There are several ways to get help in case you should need it. If you have a specific question, you may want to try posting on the Nginx forum: An active community of users will answer your questions in no time. Additionally, the Nginx mailing list, which is relayed on the Nginx forum, will also prove to be an excellent resource for any question you may have. If you need direct assistance, there is always a group of regulars helping each other out on the IRC channel #Nginx on

Another interesting source of information is the blogosphere. A simple query on your favorite search engine should return a good number of blog articles documenting Nginx, its configuration, and its modules.

Personal websites and blogs documenting Nginx

It's now time to head over to the official website and get started with downloading the source code to compile and install Nginx. Before you do so, let's take a quick look at a summary of the available versions and features that come with them.

Version branches

Igor Sysoev, a talented Russian developer and server administrator, initiated the project back in 2002. Between the first release in 2004 and the current version, the market share of Nginx has been growing steadily. It now serves nearly 15 percent of websites on the Internet, according to a October 2015 survey. The features are plenty and render the application both powerful and flexible at the same time.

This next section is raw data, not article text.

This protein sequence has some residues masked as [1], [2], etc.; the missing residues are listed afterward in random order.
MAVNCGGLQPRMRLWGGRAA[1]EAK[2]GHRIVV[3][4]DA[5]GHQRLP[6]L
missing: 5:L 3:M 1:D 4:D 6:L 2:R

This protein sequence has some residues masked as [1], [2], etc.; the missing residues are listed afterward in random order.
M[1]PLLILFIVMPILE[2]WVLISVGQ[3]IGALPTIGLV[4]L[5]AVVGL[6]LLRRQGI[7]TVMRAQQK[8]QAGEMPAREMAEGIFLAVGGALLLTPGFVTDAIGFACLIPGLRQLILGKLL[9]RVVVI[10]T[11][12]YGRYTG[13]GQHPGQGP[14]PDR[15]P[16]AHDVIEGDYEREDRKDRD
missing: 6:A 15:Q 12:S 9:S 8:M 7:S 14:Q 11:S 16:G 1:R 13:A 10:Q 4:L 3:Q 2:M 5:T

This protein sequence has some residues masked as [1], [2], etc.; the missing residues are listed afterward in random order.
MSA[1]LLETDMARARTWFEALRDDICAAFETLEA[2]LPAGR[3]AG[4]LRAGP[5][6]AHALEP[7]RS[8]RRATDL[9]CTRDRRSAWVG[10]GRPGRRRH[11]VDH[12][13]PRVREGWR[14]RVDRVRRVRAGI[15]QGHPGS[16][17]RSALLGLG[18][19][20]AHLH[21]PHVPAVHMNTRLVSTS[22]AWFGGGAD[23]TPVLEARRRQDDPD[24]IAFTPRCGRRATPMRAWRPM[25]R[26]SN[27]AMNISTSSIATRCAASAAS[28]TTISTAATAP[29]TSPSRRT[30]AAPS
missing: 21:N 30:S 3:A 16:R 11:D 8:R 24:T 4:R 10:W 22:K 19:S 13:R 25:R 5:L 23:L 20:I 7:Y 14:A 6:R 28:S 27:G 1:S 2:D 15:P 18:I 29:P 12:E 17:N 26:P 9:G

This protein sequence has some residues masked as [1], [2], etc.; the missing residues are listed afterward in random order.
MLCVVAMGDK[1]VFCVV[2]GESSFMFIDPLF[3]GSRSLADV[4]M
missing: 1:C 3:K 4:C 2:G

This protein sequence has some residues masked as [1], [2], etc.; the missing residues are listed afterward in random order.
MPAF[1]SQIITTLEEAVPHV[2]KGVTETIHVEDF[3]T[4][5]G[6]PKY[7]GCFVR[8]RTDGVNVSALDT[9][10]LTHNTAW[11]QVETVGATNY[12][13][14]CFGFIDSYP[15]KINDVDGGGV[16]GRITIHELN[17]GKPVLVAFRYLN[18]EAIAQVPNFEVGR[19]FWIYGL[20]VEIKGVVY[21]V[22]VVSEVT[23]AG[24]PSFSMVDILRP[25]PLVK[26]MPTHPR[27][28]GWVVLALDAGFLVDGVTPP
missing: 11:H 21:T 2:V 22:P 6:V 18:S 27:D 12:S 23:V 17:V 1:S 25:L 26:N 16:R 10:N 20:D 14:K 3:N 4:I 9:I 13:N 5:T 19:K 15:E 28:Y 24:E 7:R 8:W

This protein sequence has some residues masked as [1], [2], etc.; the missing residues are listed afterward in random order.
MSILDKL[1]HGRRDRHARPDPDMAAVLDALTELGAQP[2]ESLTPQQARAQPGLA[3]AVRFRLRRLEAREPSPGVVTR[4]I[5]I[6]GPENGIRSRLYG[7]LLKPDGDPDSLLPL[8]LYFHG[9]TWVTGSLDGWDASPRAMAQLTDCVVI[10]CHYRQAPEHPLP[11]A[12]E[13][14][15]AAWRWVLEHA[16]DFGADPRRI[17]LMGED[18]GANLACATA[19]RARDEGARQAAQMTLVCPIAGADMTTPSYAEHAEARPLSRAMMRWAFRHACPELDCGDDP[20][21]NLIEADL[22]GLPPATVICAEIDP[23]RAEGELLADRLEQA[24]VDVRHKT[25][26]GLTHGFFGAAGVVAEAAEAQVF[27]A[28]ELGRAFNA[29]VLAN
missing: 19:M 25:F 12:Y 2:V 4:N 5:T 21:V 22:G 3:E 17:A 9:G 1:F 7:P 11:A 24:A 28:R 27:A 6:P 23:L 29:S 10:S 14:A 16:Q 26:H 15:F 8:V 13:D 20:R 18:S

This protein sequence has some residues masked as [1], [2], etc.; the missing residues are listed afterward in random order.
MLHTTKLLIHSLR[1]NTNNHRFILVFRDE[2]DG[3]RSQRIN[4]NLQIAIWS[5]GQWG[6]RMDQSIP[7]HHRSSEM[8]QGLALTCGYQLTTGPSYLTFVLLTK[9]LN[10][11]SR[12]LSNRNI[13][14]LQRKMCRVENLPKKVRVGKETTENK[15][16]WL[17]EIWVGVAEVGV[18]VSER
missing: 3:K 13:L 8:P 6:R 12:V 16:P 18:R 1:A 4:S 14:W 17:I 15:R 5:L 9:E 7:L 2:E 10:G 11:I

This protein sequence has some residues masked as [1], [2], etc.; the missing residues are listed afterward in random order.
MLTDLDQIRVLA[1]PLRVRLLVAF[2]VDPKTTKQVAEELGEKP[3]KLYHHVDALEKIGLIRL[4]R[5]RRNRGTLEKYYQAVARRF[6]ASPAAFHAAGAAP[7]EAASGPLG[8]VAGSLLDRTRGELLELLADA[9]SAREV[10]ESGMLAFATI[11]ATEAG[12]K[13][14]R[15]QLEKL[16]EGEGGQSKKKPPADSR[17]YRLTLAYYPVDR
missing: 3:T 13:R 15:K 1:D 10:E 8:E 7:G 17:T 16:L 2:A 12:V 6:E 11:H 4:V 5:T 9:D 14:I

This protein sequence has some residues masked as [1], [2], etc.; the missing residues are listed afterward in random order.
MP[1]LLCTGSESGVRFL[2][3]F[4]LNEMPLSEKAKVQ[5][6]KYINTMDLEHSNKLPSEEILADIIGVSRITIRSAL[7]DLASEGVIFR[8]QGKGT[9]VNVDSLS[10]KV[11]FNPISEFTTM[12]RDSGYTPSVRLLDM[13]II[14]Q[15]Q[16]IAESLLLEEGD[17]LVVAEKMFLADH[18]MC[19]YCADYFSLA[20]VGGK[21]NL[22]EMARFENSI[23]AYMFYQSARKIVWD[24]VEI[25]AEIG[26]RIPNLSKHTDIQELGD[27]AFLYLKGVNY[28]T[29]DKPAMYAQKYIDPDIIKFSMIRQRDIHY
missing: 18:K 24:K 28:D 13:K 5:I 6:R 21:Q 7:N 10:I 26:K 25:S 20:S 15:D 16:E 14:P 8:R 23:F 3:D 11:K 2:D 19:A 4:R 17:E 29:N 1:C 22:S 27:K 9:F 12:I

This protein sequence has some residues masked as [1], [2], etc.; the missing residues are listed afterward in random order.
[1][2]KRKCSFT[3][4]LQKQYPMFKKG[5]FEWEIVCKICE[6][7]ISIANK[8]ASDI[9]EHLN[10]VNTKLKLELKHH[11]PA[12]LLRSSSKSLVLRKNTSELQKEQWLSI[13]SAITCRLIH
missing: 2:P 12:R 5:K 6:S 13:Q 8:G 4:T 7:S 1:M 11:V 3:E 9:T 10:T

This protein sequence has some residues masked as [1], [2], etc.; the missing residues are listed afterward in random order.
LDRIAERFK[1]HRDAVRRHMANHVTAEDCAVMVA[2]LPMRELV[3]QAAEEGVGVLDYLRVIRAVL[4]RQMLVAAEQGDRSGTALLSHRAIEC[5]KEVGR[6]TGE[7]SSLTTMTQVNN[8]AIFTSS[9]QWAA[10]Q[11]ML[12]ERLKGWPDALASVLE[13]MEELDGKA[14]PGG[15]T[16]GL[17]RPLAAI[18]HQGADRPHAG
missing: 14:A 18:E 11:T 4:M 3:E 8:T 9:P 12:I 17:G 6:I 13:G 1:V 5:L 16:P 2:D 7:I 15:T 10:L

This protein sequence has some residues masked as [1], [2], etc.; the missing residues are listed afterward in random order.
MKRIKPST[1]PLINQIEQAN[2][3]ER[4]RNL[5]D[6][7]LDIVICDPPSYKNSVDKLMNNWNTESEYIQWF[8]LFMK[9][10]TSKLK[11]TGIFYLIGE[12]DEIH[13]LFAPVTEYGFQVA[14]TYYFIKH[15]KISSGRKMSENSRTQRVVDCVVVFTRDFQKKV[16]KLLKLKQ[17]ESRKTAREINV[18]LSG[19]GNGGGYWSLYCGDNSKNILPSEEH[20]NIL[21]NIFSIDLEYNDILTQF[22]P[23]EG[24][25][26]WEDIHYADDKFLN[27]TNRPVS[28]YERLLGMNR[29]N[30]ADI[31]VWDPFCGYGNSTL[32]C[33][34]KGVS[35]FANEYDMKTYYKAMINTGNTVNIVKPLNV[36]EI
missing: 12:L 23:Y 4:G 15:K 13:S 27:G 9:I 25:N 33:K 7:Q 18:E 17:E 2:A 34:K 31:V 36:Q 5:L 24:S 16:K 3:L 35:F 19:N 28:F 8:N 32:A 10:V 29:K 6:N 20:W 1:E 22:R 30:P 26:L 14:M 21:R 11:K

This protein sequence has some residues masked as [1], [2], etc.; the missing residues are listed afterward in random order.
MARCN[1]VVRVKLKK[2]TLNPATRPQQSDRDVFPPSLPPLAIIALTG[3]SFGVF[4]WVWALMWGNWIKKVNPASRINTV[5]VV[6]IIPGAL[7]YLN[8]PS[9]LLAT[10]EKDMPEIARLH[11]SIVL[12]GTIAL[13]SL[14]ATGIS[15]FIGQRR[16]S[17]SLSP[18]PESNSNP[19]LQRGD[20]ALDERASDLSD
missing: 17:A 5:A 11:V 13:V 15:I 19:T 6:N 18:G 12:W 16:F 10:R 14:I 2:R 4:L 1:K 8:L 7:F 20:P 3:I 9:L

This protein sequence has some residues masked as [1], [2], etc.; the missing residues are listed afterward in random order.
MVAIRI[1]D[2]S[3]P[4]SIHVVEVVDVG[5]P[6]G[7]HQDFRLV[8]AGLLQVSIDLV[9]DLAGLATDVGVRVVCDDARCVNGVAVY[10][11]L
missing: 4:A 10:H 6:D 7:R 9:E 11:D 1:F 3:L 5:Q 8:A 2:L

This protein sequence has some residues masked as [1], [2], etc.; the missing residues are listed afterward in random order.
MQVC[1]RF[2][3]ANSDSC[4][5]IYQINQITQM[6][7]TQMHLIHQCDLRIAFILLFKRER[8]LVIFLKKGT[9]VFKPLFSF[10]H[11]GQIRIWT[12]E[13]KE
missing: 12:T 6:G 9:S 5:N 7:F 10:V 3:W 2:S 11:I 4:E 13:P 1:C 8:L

There are currently three version branches of the project:

  • Stable version: This version is usually recommended, as it is approved by both developers and users, but is usually a little behind the mainline version in terms of bugfixes and features.

  • Mainline version: This is the latest version available for download and comes with the newest developments and bug fixes. It was formerly known as the development version. Although it is generally solid enough to be installed on production servers, there is a tiny chance that you will run into the occasional bug. Thus, if you favor stability over novelty, going for the stable version is recommended.

  • Legacy version: If, for some reason, you are interested in looking at the older versions, you will find them in the download area at

A recurring question regarding mainline versions is, are they stable enough to be used on production servers? Cliff Wells, original founder and maintainer of the wiki, believes so: I generally use and recommend the latest development version. It's only bitten me once! Early adopters rarely report critical problems. It is up to you to select the version you will be using on your server, knowing that the instructions given in this book should be valid regardless of the release, as the Nginx developers have decided to maintain overall backward compatibility in new versions. You can find more information on version changes, new additions, and bug fixes in the dedicated change log page on the official website.